DeSclafani, Mahle sharp, but Reds lose again


With one hitch and glitch by Robert Stephenson on Monday, the starting pitchers the Cincinnati Reds have sent to the mound in the early spring training going have been spot on.

The Reds have pretty much gone through the rotation one time and Anthony DeSclafani continued the trend Tuesday against the Milwaukee Brewers in Maryvale, Ariz., even though the Reds lost again, 6-3.

DeSclafani, who missed all of last season, pitched two scoreless innings Tuesday, giving up two hits, no walks and struck out two.

And as good as DeSclafani was, Tyler Mahle was even better when he followed DeSclafani to the mound.

Mahle pitched the third and fourth innings and was perfect, six up and six down with three strikeouts.

Mahle, 23, is an outside candidate to make the rotation, but continues to push his way toward the top. He made four starts in September for the Reds last season and despite a 1-and-2 record he was eye-popping.

In 20 innings, he gave up only six runs on 19 hits with 14 strikeouts and put together a 2.70 earned run average.

He began last season at Class Pensacola andd was 7-and-3 with a 1.59 earned run average in 14 starts. He was promoted at mid-season to Class AAA Louisville and was 3-and-4 with a 2.73 earned run average in 10 starts.

In 2016 he pitched a no-hitter at Class A Daytona and followed that up with a perfect game later that season for Pensacola, 27 up and 27 down on 88 pitches and eight strikeouts.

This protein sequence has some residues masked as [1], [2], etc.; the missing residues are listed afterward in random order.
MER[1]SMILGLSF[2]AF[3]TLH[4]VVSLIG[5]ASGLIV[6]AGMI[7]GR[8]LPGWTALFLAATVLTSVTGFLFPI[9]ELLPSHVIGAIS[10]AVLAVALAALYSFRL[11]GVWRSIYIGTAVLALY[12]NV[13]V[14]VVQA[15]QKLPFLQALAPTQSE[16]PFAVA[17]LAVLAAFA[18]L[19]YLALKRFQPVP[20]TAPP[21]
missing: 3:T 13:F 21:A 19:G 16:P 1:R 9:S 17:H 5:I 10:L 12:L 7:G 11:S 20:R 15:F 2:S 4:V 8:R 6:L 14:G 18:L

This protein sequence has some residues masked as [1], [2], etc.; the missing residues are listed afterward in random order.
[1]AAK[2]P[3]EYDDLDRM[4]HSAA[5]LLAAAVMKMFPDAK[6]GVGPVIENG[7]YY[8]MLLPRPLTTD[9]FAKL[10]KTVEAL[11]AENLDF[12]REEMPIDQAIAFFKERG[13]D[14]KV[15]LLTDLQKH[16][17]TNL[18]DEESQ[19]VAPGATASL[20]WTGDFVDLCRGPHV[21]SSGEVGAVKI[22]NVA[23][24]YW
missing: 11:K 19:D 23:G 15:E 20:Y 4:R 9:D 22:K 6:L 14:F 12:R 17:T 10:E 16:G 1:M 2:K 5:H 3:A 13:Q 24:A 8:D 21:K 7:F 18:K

Things didn’t go so well for the day’s third pitcher, Jackson Stephens. He took the mound with a 3-0 lead after a two-run home run by Adam Duvall and a sacrifice fly by Joey Votto.

Stephens gave up a leadoff single to Jesus Aguilar, then a one-out walk and a single to Orlando Arcia. His next pitch, his first pitch to Eric Sogard, was drilled to the right field corner and three runs scored – the last one when right fielder Mason Williams threw the ball to second base and Arcia scored all the way from first to tie it, 3-3.

The Brewers put it away in the sixth against unfortunate Jimmy Harget. He retired the first two Brewers and should have gone 1-2-3. But a high pop-up to third base was lost in the sun by Alex Blandino and the ball plopped into the grass, an error on Blandino.

Harget walked the next hitter and his first pitch to Nick Franklin, a No. 1 draft pick by the Brewers, landed on the grassy knoll beyond the center field wall, a three-run home run that gave the Brewers a 6-3 lead that stood up.

The Reds regulars had three runs and six hits in the first five innings, but their minor league replacements did nothing — no runs, three hits over the final four innings.

The Reds are 1-4-1 in their first six exhibition game. Milwaukee, a National League Central foe, is 5-and-1 and expected to be much-improved this season after adding outfielders Christian Yelich and Lorenzo Cain.

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